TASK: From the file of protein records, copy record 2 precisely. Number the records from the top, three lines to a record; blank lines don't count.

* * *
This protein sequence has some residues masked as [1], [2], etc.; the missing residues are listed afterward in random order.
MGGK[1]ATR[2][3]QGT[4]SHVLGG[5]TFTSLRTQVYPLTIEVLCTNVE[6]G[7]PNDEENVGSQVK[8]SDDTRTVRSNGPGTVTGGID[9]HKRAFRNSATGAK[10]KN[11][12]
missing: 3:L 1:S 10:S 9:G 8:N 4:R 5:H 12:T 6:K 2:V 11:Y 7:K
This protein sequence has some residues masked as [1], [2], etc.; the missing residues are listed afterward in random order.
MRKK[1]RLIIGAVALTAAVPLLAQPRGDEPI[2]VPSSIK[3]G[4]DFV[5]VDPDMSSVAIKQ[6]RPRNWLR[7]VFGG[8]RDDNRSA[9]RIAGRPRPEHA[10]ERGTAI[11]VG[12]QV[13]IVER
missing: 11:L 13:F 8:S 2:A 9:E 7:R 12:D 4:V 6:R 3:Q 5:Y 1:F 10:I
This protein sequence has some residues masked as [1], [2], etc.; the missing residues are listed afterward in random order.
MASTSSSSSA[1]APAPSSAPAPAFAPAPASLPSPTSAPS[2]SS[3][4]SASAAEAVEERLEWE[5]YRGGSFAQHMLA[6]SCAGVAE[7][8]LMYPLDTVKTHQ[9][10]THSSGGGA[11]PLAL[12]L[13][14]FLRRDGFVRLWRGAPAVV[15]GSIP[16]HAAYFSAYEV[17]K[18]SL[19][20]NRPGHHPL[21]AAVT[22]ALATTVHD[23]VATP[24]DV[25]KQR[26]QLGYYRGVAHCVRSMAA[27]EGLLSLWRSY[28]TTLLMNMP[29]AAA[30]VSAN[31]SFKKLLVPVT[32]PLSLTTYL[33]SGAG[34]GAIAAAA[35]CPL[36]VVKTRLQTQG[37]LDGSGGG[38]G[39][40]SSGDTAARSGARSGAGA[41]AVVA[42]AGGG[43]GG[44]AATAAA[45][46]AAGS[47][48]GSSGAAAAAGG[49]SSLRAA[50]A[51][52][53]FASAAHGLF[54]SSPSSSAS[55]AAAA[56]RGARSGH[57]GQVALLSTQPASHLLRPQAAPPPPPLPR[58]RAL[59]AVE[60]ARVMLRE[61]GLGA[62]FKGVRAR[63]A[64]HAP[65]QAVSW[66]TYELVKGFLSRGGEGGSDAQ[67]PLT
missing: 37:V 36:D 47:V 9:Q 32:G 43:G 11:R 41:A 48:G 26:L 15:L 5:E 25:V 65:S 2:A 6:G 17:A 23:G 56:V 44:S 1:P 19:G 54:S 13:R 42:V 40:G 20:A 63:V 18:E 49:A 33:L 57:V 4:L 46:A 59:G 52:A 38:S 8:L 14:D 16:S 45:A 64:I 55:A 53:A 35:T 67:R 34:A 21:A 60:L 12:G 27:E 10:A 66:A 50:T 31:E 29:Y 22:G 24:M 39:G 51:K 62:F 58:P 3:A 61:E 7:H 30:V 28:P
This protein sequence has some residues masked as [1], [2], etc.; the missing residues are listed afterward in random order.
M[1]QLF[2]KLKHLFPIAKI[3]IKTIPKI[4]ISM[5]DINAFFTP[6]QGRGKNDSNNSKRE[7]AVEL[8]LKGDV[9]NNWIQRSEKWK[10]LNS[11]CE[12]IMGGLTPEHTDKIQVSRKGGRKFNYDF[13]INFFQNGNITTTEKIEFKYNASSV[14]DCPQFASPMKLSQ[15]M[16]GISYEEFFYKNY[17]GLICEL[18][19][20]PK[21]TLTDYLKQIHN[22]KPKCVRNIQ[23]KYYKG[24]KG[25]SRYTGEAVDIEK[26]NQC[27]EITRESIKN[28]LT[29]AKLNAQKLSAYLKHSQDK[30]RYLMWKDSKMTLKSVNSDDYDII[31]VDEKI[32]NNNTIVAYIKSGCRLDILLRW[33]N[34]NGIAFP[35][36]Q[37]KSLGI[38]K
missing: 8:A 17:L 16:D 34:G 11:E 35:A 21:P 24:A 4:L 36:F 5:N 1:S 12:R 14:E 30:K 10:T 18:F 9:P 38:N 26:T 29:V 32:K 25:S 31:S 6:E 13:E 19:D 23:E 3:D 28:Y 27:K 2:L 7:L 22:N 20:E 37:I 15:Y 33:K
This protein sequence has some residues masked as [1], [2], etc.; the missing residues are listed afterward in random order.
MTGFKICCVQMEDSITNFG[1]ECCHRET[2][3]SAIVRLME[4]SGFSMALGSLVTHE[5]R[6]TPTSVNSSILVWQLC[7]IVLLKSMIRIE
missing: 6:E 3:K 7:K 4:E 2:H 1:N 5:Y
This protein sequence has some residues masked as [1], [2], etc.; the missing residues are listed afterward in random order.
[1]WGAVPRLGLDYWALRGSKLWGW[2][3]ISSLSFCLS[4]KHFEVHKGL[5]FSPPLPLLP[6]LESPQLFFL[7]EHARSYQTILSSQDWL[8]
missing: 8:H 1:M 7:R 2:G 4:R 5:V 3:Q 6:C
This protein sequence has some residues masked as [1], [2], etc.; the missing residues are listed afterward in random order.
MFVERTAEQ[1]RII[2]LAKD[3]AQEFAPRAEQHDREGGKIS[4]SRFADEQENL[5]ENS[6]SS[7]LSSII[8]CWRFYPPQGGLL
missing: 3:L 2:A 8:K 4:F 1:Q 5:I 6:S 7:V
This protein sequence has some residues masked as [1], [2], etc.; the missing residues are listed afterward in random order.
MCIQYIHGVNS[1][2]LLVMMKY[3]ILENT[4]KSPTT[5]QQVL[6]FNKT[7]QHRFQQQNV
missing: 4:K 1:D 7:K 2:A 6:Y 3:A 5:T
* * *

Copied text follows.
This protein sequence has some residues masked as [1], [2], etc.; the missing residues are listed afterward in random order.
MRKK[1]RLIIGAVALTAAVPLLAQPRGDEPI[2]VPSSIK[3]G[4]DFV[5]VDPDMSSVAIKQ[6]RPRNWLR[7]VFGG[8]RDDNRSA[9]RIAGRPRPEHA[10]ERGTAI[11]VG[12]QV[13]IVER
missing: 11:L 13:F 8:S 2:A 9:E 7:R 12:D 4:V 6:R 3:Q 5:Y 1:F 10:I